Spirituality, Technology And The New Era

The definition of love begins with talking and self-improvement. Man constructs the women in his life and not the other way round. The narrative speaks to the embodiment of the feminine, that action speaks louder than words in relationships, the rapture of love and the sexual transaction. Father constructs mother in this novel tangled in hope, in breathless anticipatory nostalgia, in the fullness and magnitude of her own destiny instruction and correction swims out into a forest of self engulfing her depression and everything in its wake. It doesn’t even begin to rival her mother’s beauty. Everything is overwhelming. Detail, the eye, the rival, shadows and mirrors, the shallows keep on flowing up to her to meet her until the inheritance of their dance gather up inside of her. She should have loved more when she had the chance. Now worlds are inside of her and she doesn’t know how to let go. There’s a picture of them together in the archives of memory and desire. Father and mother. Inside her heart is nightfall and the wildflowers are growing in the museum of her soul but the characters are also playing a kind of imitation game. They cannot tell the difference between summer or winter. The protagonist is like a forgotten city. She tells herself that poetry is an art and it teaches her the mapping out of survival and waiting it out in a microclimate of upheaval. There is a game that she plays with herself. Poetry and melancholy are to be found in the art of that seduction. Her background is that of interloper. She is wise and innocent to the modus operandi of the men in her life. She finds her purpose and calling in searching for happiness in the relationships found in her environment. Hers is the voice that praises the day found in the life of a tiger, a bird, a metaphor, lines found in a black Croxley notebook, the phenomenon of gold and unstoppable survival. The self-actualization, the love of family that moves the sun and other stars rule in this book. She is an autumn poet, with a winter kind of face and has witnessed storms and there’s summer in her laughter, in her kindness towards others, in the heart and matter and energies of her soul.

New age wisdom is what with the surge of technology in today’s society we are becoming accustomed to. I am invisible and although my future is uncertain I have acquired the knowledge of the nervous breakdown, the anxiety pangs and sore feelings of carbo loading. My body has lost its youthful athletic endurance. Sometimes I dance to Tina Turner, cry when I watch documentaries that remind me of the man’s pale hands, his eyes, the crinkles at the corners of his eyes, the bridge of his nose, how he asked me to meet his friends, did I want to go somewhere to eat? I don’t do pilates or yoga anymore. I did it for the man. I motivated myself to have a thin body. I experience pain and suffering now that you are no longer here Virgil. You will always have my heart. Tender is depression, falling into daylight, covered by the moonlight, eating an apple, sucking on a lemon slice and pulling a face. I cook canned fish just the way I like it with parboiled white rice. The man is synonymous with war. It is a war that will never leave my glands and membranes, tissues and organs, lungs, liver and pancreas. I hold it down to the face and sensibility of each ventricle.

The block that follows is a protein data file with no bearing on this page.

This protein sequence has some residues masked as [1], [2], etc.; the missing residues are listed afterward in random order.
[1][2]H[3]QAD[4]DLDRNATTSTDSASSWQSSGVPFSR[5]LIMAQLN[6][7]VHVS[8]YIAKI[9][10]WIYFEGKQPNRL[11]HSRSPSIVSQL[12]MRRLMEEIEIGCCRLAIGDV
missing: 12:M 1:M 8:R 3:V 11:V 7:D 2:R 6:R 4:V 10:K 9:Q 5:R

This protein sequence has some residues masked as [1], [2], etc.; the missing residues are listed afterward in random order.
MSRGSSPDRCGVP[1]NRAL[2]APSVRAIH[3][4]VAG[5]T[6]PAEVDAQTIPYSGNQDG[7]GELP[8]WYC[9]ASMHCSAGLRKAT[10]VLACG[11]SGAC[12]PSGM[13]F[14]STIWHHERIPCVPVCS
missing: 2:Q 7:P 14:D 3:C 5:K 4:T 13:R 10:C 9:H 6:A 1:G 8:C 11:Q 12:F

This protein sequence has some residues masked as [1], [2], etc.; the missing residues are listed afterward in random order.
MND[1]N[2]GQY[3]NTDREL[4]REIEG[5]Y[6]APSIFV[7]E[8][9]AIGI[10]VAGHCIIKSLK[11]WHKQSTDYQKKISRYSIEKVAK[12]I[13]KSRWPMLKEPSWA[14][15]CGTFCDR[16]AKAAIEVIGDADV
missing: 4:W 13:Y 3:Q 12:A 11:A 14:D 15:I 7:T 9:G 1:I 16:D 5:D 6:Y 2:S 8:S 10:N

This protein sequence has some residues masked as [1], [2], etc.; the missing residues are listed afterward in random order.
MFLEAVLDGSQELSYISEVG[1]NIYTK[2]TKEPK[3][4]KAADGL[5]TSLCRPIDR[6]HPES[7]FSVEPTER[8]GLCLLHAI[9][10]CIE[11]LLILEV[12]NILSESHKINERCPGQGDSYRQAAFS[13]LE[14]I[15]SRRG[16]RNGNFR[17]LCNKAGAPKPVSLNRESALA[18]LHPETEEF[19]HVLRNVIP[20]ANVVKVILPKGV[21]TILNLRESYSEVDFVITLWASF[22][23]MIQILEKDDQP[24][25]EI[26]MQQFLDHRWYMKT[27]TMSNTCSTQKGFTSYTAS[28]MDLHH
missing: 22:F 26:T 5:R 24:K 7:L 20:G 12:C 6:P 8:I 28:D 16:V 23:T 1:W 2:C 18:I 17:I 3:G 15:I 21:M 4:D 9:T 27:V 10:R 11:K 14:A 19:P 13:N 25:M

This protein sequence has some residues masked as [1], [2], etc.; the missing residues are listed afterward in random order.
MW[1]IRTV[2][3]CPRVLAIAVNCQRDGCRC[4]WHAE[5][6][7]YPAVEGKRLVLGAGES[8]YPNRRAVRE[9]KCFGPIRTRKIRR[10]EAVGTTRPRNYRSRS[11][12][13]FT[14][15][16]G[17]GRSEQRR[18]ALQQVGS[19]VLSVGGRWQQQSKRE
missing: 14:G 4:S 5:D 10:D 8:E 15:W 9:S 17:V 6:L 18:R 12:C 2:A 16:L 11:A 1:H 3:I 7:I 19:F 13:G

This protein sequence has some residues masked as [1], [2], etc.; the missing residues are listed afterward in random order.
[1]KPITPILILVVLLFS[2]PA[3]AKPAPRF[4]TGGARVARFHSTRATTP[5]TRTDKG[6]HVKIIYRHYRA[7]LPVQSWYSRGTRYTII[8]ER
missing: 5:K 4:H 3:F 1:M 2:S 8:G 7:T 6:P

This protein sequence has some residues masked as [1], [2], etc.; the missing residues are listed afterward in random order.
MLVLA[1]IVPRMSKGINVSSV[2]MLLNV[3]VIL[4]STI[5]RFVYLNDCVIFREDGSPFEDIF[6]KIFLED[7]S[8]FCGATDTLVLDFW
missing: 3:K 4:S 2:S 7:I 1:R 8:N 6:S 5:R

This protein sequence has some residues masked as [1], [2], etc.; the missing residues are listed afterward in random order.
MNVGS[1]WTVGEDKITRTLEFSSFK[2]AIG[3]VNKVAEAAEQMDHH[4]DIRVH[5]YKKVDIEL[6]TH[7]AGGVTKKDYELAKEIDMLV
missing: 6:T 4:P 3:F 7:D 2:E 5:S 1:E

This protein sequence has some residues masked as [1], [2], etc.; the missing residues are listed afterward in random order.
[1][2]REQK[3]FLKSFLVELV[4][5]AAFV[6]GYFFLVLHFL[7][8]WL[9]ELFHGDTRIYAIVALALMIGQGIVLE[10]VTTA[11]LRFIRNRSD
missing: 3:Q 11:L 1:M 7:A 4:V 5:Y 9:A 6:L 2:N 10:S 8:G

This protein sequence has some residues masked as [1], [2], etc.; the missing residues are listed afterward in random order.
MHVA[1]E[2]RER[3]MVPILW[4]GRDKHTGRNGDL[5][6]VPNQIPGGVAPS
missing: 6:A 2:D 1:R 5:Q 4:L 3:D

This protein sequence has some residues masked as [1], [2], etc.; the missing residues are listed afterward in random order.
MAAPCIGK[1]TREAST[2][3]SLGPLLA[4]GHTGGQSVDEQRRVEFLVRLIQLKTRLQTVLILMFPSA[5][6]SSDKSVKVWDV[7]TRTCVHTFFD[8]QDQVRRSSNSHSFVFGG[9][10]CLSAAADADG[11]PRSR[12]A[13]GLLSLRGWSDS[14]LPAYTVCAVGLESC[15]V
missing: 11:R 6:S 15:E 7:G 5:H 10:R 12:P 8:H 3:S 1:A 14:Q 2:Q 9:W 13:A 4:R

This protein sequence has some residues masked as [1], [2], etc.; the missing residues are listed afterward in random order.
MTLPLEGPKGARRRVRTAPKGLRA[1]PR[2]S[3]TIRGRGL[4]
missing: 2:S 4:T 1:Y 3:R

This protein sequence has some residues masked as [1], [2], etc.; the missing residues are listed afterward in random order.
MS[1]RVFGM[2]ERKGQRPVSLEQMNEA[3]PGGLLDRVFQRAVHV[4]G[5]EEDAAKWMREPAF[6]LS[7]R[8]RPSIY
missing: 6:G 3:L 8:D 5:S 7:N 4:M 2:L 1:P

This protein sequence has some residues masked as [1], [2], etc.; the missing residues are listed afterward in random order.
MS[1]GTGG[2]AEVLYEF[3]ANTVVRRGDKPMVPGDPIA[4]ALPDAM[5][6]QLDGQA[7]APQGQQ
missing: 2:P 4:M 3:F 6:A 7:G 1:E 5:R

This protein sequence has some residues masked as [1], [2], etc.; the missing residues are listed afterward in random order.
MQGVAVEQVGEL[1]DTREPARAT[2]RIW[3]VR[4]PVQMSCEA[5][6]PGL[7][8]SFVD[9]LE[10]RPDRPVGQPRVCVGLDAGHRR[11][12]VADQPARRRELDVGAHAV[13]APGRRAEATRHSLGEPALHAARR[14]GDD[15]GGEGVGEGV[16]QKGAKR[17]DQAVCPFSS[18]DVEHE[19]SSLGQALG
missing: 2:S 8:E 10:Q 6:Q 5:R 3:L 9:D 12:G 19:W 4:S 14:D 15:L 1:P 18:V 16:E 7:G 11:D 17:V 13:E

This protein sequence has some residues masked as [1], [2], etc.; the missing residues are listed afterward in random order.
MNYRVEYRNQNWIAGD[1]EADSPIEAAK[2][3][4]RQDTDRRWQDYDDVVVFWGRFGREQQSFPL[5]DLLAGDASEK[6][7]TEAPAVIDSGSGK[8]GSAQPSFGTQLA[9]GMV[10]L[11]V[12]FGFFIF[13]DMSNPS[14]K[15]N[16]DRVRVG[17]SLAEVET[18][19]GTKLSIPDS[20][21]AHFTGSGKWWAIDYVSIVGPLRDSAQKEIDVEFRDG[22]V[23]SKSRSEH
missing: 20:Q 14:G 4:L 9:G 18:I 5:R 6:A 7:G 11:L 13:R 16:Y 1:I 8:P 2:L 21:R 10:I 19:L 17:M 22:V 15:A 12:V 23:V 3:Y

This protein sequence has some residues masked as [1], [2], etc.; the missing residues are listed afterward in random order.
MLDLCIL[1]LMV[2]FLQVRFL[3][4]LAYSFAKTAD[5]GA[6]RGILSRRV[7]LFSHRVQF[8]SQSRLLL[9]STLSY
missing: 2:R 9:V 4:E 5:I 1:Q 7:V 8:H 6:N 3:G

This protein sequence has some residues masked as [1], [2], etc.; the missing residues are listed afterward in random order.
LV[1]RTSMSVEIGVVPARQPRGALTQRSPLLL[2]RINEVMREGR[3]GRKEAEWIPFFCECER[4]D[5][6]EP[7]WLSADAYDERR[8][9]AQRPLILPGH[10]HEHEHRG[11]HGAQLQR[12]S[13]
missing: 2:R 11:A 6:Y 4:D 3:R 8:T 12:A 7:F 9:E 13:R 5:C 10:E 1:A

The following is a story about daughter warriors. Miriam Gelhor is a thirty-nine year old aspiring novelist. She is working on a book. She looks back on her life through a series of interweaving narratives in poetic prose on the various types of men and women who influenced her in her life and decision-making as well as life-transforming incidents that shaped her reasoning, mind and clarity of vision. There is the English teacher who taught her in Manzini, Swaziland, the man who asked her to marry him and then who disappeared never to return and make an honest woman out of her by placing a ring on her finger. Her father has a substantial hold on her. She doesn’t know how to let go. How to deal with the fact that he is growing older and weaker by the day.